A brief recap: In March of this year, Justin Lawther uploaded videos of his eclectus parrot on the windshield wipers of his vehicle while traveling at alarming rates of speed. To any eye, it was a clear-cut case of abuse. In April, I wrote this first post asking for support in getting a petition signed (drawn up by the newly formed Committee To Save Angus) that demanded the Australian authorities take custody of Angus. It was followed by this post explaining why the petition was so important. Finally, this post, which was written once contact had been made with Justin and it was discovered that his intentions were not abusive, just tragically unsound.
As you have probably deduced from the photo above, the court’s decision was to conditionally return Angus to Justin. Two members of the Committee To Save Angus were present, one testified for the defense, but spoke honestly about the stupidity of his act. She added:
I was able to confirm that he’d been trying to educate himself by asking others for help and that he did have an excellent vet. The vet had provided a written reference and an offer to help Justin by maintaining contact with him/regular check ins. The magistrate asked if I was prepared to maintain contact as well, I said yes. He asked if I’d report any suspected cruelty to the RSPCA and I said ‘in a heartbeat'.
Justin was offered a deal. In order to regain custody of his bird, he was required to plead guilty to animal cruelty, which he did not want to do because there was no malicious intent in his actions. Verbiage was changed to “conduct likely to cause suffering” and veered away from harsh language that would legally preclude him getting his bird back.
The total cost to Justin is a $250 AUD ($264.62 USD) reimbursement fee to the RSPCA for the care and upkeep of Angus while he was in their facility, a required $200 AUD ($211.70 USD) donation to Wildlife Victoria (a wildlife rescue), many death threats and the complete upheaval of his life over the past several months. Compared to what he was facing in fines and possible jail time, he got a bargain.
Justin was, of course, elated to have his bird back, but I presume that everyone was more interested in seeing how Angus was feeling. Angus loves Justin, and there is a reason for that: there is trust, there is bonding, there is happiness. A bird will only tell it like it is. Angus loves Justin. That is the most important part of this story.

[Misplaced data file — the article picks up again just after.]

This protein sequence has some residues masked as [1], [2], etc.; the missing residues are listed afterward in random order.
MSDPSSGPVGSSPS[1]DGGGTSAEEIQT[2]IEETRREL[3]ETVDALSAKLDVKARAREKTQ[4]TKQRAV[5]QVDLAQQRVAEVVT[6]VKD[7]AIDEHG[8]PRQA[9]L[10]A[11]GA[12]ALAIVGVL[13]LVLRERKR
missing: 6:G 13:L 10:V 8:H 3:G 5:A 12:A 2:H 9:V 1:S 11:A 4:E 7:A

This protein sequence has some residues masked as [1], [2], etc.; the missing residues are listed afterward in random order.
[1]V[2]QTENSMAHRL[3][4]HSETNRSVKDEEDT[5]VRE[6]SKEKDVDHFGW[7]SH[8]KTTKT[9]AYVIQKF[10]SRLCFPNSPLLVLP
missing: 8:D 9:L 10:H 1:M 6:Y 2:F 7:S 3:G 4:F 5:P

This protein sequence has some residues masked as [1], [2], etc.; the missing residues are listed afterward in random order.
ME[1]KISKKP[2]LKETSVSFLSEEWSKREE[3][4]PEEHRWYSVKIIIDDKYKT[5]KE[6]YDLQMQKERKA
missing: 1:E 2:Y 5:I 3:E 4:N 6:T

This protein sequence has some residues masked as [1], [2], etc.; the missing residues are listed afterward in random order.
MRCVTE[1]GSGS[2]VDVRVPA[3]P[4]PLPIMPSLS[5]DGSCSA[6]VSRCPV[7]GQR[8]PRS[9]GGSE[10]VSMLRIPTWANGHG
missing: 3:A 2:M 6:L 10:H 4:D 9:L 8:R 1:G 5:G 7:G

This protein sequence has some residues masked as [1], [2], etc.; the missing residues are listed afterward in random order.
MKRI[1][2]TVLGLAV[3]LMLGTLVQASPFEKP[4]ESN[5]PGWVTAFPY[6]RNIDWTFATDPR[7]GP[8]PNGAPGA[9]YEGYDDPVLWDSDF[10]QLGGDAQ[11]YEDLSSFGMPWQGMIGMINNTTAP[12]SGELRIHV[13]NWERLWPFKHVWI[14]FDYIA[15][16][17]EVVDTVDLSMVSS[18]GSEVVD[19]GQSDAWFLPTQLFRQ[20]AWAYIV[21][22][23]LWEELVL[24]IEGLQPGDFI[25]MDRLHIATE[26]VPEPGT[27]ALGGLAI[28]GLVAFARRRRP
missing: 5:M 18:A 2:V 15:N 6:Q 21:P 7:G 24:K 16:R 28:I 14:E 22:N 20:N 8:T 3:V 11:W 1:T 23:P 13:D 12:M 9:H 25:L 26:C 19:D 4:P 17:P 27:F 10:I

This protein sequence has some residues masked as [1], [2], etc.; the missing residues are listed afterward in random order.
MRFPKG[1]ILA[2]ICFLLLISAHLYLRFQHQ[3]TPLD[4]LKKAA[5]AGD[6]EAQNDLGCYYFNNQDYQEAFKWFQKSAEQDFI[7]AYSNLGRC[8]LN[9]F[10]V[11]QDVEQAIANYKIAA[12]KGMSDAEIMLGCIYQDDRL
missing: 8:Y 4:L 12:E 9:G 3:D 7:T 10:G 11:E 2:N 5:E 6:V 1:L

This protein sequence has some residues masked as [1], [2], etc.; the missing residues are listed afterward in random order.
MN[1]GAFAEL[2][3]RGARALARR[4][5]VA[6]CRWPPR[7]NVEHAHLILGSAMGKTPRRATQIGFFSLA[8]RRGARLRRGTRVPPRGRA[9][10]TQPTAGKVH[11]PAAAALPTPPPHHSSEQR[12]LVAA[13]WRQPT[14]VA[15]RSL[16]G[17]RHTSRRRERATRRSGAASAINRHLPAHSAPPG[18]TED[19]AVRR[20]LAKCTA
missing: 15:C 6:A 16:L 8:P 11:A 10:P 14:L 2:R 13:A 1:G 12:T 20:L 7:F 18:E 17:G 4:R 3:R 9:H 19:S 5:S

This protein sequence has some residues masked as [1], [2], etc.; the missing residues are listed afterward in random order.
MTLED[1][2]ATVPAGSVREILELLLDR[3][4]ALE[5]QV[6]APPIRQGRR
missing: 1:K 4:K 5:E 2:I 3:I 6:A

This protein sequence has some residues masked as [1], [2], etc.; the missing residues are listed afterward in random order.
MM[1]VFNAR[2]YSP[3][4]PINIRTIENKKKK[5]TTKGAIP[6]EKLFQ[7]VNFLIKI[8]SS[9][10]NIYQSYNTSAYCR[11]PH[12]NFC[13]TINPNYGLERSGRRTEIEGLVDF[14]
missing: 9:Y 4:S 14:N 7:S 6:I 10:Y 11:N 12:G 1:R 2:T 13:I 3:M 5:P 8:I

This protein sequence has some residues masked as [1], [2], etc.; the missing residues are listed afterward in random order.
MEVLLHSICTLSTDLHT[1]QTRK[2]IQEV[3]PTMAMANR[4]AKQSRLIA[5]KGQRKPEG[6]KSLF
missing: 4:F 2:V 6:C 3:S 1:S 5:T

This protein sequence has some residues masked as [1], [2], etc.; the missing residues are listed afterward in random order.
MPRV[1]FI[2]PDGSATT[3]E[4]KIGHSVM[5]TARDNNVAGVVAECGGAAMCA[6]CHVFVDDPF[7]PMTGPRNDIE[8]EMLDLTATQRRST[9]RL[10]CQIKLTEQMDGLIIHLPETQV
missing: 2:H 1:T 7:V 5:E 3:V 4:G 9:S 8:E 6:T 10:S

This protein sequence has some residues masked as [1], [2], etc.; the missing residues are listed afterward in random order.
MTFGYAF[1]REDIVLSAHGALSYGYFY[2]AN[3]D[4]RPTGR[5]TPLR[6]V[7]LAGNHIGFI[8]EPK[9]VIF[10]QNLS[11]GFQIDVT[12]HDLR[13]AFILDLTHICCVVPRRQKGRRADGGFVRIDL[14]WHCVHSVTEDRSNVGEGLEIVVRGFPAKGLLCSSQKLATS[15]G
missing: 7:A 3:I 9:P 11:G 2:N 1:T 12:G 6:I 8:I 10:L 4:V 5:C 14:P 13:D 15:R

I know many of you are disappointed, perhaps angry, with the outcome of the trial. I know that some of you are concerned that with the terrible judgment he has shown in the past, Angus might not be safe in his care. I fully understand those fears.
It has been suggested that Justin is not mentally stable. There is probably some truth to that. I don’t, however, feel that it has any bearing on his ability to provide Angus with a good home. Justin is a troubled man. He has had a hard life. I think that Angus gives Justin stability and purpose. Their reunion was photographed and video taped. Justin was a calm and rational man in the footage. A committee member noted that he is an altogether different person with his bird, than he was without it. Animals have the unique ability to bring a sense of tranquility to humans.
Please watch this video about war veterans with PTSD healing themselves by working with abused parrots, and read this article about the use of animals in human therapy. Hopefully, these will help you to feel better about the decision of the court to return Angus to Justin.
However you wind up feeling after reading this, I ask you to let Justin and Angus move forward without interference or threat. Justin is committed to providing Angus with everything he needs, and I believe he will do it.
Patty Jourgensen specializes in avian health, behavior and nutrition and has been working with and caring for rescue birds since 1987.
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